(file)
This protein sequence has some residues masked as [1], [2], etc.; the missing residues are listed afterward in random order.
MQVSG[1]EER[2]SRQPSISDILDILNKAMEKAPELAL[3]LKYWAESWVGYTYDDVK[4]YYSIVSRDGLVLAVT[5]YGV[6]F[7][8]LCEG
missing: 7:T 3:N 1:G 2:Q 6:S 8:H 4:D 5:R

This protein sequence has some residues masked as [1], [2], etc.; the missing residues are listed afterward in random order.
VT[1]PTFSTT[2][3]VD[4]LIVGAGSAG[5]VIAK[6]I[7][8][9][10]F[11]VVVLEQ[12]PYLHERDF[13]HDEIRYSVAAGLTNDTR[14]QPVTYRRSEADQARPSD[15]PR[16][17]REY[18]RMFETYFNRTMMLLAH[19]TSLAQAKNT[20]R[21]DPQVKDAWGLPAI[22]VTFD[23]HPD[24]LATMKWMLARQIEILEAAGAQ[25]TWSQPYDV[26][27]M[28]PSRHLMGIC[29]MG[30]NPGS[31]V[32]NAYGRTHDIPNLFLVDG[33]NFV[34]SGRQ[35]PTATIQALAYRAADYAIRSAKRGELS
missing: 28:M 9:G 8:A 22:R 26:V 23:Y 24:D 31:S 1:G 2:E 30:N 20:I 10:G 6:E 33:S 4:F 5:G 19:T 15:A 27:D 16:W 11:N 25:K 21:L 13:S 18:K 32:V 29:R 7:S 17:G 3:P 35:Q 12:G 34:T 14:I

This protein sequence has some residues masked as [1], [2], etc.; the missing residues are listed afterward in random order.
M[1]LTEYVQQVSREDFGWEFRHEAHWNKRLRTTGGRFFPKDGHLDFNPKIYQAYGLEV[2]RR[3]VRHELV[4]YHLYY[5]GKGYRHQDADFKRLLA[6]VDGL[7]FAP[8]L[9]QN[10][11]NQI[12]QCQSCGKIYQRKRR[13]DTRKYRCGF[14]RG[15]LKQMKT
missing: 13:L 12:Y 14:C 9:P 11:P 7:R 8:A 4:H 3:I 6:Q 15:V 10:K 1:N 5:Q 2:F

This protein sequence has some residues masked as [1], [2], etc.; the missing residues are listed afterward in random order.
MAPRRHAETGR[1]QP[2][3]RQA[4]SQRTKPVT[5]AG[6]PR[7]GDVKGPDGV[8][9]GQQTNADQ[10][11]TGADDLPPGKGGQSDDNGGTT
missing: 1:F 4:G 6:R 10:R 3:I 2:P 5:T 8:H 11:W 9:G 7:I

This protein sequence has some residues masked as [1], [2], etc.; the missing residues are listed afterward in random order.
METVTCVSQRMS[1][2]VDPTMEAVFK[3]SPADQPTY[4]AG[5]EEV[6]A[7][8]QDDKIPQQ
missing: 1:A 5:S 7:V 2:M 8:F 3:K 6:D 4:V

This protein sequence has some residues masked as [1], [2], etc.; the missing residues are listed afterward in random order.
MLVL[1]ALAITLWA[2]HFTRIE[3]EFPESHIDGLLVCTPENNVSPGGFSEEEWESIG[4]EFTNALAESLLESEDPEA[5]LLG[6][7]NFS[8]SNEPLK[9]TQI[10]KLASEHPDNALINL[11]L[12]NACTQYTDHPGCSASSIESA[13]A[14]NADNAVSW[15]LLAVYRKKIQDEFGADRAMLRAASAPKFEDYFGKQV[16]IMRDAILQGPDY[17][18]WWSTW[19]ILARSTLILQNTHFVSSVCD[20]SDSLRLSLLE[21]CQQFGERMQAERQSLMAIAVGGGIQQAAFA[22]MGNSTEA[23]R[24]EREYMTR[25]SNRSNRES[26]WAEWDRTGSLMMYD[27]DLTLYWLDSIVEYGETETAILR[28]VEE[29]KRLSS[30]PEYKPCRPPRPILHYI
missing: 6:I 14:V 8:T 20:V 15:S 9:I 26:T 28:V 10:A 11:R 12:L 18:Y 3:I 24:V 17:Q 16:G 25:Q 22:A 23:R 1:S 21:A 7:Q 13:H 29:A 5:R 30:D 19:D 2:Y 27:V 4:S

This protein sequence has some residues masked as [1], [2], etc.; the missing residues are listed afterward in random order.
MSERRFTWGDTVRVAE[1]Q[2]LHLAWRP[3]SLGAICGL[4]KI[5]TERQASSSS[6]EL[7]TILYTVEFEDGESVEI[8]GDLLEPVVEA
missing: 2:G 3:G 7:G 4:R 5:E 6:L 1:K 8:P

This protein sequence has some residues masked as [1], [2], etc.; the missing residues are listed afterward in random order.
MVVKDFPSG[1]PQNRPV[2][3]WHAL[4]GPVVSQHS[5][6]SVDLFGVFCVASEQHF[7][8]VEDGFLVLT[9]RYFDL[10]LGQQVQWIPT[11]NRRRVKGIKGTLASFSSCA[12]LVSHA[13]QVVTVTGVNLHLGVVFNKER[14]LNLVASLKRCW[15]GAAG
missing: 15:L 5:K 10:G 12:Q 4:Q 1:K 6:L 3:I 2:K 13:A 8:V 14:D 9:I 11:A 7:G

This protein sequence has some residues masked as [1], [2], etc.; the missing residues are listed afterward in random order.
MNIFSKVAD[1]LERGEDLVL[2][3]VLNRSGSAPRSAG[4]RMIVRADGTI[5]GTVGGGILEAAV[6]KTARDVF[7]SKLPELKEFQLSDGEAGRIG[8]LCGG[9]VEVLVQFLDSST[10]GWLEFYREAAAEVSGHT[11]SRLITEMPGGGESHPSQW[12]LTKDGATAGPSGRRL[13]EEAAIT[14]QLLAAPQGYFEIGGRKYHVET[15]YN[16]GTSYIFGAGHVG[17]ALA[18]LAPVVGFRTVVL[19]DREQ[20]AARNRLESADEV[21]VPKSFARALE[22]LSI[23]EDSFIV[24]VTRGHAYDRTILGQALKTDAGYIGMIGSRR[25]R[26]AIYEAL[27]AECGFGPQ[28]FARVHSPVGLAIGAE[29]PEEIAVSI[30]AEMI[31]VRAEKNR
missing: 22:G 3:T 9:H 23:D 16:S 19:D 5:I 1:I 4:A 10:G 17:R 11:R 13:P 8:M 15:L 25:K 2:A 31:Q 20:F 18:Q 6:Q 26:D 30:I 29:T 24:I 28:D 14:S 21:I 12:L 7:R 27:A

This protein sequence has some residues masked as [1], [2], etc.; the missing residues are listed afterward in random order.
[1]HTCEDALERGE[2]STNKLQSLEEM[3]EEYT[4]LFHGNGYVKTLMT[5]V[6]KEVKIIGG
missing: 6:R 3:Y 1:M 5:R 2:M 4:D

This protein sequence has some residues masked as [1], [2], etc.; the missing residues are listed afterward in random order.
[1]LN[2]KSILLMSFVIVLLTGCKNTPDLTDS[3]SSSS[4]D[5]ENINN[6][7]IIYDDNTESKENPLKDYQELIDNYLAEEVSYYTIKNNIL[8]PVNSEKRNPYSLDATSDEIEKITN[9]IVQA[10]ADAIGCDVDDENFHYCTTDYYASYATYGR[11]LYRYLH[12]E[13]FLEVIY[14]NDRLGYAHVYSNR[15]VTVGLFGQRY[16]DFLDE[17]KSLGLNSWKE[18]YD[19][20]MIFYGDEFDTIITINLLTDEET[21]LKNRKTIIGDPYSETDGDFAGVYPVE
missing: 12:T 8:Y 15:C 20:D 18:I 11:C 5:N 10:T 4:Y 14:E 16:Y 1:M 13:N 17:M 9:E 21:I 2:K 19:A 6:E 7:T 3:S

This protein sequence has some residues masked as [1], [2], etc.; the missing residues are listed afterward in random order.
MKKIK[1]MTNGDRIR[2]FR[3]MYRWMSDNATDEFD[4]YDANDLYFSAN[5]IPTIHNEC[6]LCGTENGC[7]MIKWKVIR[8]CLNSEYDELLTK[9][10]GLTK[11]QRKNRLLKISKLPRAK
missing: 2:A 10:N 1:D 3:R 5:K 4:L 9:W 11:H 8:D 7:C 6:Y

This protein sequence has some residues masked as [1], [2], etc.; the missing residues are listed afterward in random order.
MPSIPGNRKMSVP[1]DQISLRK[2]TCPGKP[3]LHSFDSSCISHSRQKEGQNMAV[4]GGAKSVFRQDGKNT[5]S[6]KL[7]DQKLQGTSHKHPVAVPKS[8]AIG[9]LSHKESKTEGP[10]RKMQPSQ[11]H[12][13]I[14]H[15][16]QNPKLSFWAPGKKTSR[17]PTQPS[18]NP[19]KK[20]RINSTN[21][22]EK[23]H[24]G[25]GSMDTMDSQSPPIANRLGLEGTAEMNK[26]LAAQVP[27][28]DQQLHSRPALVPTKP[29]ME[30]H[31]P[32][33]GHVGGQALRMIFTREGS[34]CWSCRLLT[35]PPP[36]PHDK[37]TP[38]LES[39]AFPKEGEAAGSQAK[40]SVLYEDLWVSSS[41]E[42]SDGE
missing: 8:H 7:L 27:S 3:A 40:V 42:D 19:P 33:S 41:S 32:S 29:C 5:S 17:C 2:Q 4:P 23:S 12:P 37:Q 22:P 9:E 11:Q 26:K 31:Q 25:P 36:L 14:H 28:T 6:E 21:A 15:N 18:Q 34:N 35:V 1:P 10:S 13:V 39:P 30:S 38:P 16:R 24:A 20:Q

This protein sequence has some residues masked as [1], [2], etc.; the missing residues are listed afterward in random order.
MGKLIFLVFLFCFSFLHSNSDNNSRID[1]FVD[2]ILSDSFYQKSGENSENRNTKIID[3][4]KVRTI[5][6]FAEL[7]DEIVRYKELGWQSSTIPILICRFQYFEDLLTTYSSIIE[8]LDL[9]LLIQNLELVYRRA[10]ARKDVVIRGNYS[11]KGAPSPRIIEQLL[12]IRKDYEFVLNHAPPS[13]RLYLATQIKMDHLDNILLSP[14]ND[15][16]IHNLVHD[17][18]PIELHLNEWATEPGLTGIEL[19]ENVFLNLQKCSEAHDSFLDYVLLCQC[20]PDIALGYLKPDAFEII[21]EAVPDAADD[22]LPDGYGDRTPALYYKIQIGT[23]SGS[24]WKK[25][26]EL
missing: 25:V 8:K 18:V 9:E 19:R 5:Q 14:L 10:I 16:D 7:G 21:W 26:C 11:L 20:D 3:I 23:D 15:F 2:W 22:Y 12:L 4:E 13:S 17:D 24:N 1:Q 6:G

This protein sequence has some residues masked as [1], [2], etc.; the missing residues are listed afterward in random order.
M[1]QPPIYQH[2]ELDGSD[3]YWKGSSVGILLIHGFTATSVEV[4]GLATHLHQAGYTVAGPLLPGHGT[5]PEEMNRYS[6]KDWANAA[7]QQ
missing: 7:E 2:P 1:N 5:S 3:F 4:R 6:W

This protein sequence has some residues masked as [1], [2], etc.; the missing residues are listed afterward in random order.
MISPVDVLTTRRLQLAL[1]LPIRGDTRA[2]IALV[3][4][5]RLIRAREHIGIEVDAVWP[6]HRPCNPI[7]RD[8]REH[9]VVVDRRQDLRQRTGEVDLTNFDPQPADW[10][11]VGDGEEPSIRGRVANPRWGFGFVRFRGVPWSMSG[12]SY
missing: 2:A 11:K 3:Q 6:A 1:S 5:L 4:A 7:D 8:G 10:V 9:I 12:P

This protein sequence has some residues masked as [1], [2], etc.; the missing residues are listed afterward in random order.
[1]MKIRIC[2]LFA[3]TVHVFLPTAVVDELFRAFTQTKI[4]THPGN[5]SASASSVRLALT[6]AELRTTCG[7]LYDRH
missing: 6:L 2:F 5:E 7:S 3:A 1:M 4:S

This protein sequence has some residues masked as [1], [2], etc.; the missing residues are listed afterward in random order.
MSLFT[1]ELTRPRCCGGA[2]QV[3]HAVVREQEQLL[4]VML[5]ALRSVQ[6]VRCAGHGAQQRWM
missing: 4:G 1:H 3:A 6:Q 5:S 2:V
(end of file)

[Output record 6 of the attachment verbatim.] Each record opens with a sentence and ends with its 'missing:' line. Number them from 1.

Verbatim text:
This protein sequence has some residues masked as [1], [2], etc.; the missing residues are listed afterward in random order.
MLVL[1]ALAITLWA[2]HFTRIE[3]EFPESHIDGLLVCTPENNVSPGGFSEEEWESIG[4]EFTNALAESLLESEDPEA[5]LLG[6][7]NFS[8]SNEPLK[9]TQI[10]KLASEHPDNALINL[11]L[12]NACTQYTDHPGCSASSIESA[13]A[14]NADNAVSW[15]LLAVYRKKIQDEFGADRAMLRAASAPKFEDYFGKQV[16]IMRDAILQGPDY[17][18]WWSTW[19]ILARSTLILQNTHFVSSVCD[20]SDSLRLSLLE[21]CQQFGERMQAERQSLMAIAVGGGIQQAAFA[22]MGNSTEA[23]R[24]EREYMTR[25]SNRSNRES[26]WAEWDRTGSLMMYD[27]DLTLYWLDSIVEYGETETAILR[28]VEE[29]KRLSS[30]PEYKPCRPPRPILHYI
missing: 6:I 14:V 8:T 20:V 15:S 9:I 26:T 28:V 10:A 11:R 12:L 18:Y 3:I 24:V 17:Q 16:G 25:Q 22:A 23:R 1:S 21:A 7:Q 13:H 29:A 5:R 30:D 19:D 2:Y 27:V 4:S